What You Need to Know About Selling a Company to Employees – ESOP

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Owners with talented successors on board can arrange for key employees to buy the business by setting up an Employee Stock Ownership Plan, or ESOP.

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How Selling a Company to Employees through an ESOP Works

ESOP trusts, established by the company, allot shares to each employee, including rank-and-file workers. 

The business might make tax-deductible cash contributions to the trust to buy the owner’s shares, contribute new shares to the trust on a tax-deductible basis, or arrange a bank loan for the ESOP to buy the owner’s shares, with the company making deductible contributions to repay the loan…

Depending on how it’s structured, an ESOP offers flexibility and a variety of potential benefits, enabling the owner to:

  • Stay in control for years;
  • Sell at an attractive valuation;
  • Hold on to good managers who will eventually take over the company;
  • Enjoy significant tax advantages, in some circumstances including deferred capital gains on the sale.

Secure a Higher Valuation with an ESOP

An exiting business owner typically can secure an attractive valuation for his or her business through an ESOP – qualified defined-contribution plan.

Unlike outside buyers whose bids often disappoint owners, ESOPs generally provide the desired valuation.

Through an ESOP, companies with revenue under $100 million typically can land a price of 6 times EBITDA (earnings-before-interest-taxes-depreciation-and-amortization), while those generating $100 million and higher may be able to obtain 10x EBITDA.

When vested ESOP employees retire or leave the firm, companies often purchase the workers’ stock for cash and place it in the business’s treasury rather than recycling it back to the ESOP.

This strategy can ultimately leave key employees in control once the owner retires.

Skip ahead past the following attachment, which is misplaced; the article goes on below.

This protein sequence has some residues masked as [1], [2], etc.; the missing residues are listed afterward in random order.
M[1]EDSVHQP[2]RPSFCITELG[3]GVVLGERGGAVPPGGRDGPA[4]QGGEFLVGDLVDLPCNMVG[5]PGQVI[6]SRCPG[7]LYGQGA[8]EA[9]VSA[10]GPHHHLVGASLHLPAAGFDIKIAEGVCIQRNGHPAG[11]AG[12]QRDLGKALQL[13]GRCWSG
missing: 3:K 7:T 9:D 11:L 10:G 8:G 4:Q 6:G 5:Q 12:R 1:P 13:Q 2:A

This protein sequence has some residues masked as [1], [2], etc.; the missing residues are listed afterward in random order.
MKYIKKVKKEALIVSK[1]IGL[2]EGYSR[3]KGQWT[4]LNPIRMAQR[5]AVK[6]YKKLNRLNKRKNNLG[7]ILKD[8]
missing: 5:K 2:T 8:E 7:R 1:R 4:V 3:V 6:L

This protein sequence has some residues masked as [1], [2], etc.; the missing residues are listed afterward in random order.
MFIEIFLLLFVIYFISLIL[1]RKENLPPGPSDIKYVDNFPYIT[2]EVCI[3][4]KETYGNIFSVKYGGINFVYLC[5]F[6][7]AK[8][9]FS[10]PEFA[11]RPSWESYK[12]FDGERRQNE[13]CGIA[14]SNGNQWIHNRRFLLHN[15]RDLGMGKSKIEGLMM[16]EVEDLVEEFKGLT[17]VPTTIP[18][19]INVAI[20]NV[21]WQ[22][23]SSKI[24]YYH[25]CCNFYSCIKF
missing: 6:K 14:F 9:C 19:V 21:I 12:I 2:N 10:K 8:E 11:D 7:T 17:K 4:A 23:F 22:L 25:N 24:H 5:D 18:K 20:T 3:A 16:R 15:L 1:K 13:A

The design of the ESOP is the most critical thing, cautioning that a company could take a financial hit by continuing to recycle and repurchase former employees’ shares.

Start the Planning Process Early

To help ensure the success of an ESOP, you should start planning and preparing for the transaction as early as possible. 

As you prepare, think about such questions as:

  • On what approximate date would you like to start the process of transitioning ownership of your business to your employees and/or management team? And by when, ideally, would you like this transition to be complete?
  • What are your main goals after the transition is complete, and how much money will you need to gain from the sale to reach these goals? For example, your goals could include retiring or starting another business.
  • Are your employees and/or key managers prepared to assume leadership of the business after you are gone? You’ll need to begin identifying and grooming future leadership long before the actual ESOP or MBO process itself commences.
  • Will your workers thrive as employee-owners? Not all employees have the kind of entrepreneurial mindset that is necessary to maximize the benefits of an ESOP.
  • When is the last time you had a business valuation conducted? You will probably need to have a new valuation performed as the date of the ESOP draws near.

Keep in mind that there are both upfront and ongoing expenses involved in an ESOP that can make these plans cost-prohibitive for some small businesses.

Open a Company in Russia
Open a Company in Russia